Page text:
Postoperative Opioid-Sparing Approach May Prevent Chronic Opioid Use

The frequency of postoperative opioid administration during the recovery stage significantly predicts at-home use of opioid rescue medication, making postoperative opioid-sparing a suitable approach to prevent chronic opioid use.

Opioid sparing may be a feasible approach for postoperative pain management and reduce the risk for chronic opioid use, according to study findings published in Regional Anesthesia Pain Medicine.

Researchers characterized at-home use of opioid rescue medication in acute recovery (1 to 2 days after hospital discharge) in a postoperative opioid-sparing context at a Norwegian hospital to determine whether risk factors for persistent opioid use are related to postoperative use of rescue opioids.

The study included 270 adult patients (57% women; mean [SD] age, 47.5 [14.2] years), who were scheduled for minor outpatient procedures with general anesthesia. The patients were recruited at Kongsberg Hospital in Norway between April 2018 and June 2021. The researchers collected study data at 6 timepoints through phone, email, or in-person surveys: a few weeks before the procedure, approximately 1 hour before the procedure, perioperatively, in the recovery room, in acute recovery, and at long-term follow-up visits at 4 and 30 months.

Patients filled out preoperative questionnaires on their demographics, mood, pain, and experience with opioids. Prior to their procedure, 34% of surveyed patients were opioid-naive, while 60% reported previous opioid use. Only 6% of the patient population reported prior use of opioids for longer than 2 consecutive weeks.

During their procedures, patients received treatment according to standards of care and were surveyed to determine mood and effects of analgesics. In the recovery room, patients received pain medication up to 5 times. At this time, 74% of patients received an analgesic of any kind (opioid or non-opioid), of whom 55% received at least 1 opioid dose. Only 49% of those who received opioids received more than 1 dose. Of the previously opioid-naïve patients, 39% received opioids in the recovery stage, compared with 40% of opioid-experienced patients.

Taken together, the high satisfaction, low levels of persistent pain and analgesic use months after surgery, validate the opioid-sparing approach as an efficient pain management scheme within this population…

In acute recovery, patients self-reported pain, coping ability, and satisfaction with the hospital. Patients received 2 types of analgesics for at-home use at discharge. The first was a fixed combination of naproxen (500 mg) and esomeprazole (20 mg), and the second was a rescue medication of up to 6 oxycodone pills (5 mg). Patients were instructed to use non-opioid analgesics as much as possible and to only use opioids as needed.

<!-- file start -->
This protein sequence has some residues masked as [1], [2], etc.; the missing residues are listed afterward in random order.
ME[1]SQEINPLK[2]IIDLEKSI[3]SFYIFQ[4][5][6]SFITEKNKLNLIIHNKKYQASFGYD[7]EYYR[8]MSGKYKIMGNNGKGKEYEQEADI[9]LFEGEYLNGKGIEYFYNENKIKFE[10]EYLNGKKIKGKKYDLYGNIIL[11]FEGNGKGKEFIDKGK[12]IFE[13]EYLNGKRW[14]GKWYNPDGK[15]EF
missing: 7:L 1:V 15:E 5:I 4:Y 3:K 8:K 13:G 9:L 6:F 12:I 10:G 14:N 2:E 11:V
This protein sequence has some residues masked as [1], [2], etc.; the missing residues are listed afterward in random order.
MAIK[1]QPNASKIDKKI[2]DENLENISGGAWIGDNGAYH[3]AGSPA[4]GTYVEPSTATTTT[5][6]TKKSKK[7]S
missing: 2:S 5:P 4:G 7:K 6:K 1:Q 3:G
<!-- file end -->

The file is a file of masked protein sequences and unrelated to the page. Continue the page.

A total of 93.2% of participants were given 1 to 6 pills of opioids as rescue medication for at-home postoperative pain management, but 65% did not use any opioids during acute recovery. The mean age of patients who used rescue opioids in acute recovery was 44.5 years compared with 49.7 years for those who did not. Those who used opioids in acute recovery (72%) reported significantly higher pain intensity for longer than 3 months (both preoperatively and during acute recovery) compared with those who did not (48%) and were more likely to have received opioids in the recovery room (67% vs 26%). Patients who reported opioid use also had increased preoperative anxiety levels, but the difference was not significant compared with those who did not.

At long-term follow-up, patients reported their extended recovery and substance use. The researchers measured pain, pain catastrophizing, mood, potential substance use, general life satisfaction, and mindfulness in day-to-day life, among other factors. During follow-up, 11% of responsive patients (n=218) were using pain medication, of whom 1.8% reported use of opioid-based analgesics.

Although opioid recipients reported significantly higher pain levels prior to and on the day of the surgery, as well as during acute recovery, they reported low pain levels during long-term follow-up. The researchers identified that risk factors for persistent postoperative opioid use, including chronic pain, substance use, affective disturbances, and preoperative pain severity, are closely related to the use of at-home rescue medication.

Study limitations include the reliance on self-reported data. In addition, the low level of opioid exposure among patients precluded analysis of the correlation between previous opioid use and postoperative opioid use.

The researchers concluded, “Exploratory predictive modeling identified frequency of opioids received in the recovery room after surgery as the most important predictor for at-home use of opioid rescue medication, pointing to postoperative pain management in the recovery room as a relevant target for preventive care.” They continued, “Taken together, the high satisfaction, low levels of persistent pain and analgesic use months after surgery, validate the opioid-sparing approach as an efficient pain management scheme within this population…”


Meier IM, Eikemo M, Trøstheim M, et al. Factors associated with use of opioid rescue medication after surgeryReg Anesth Pain Med. Published online July 21, 2023. doi:10.1136/rapm-2023-104412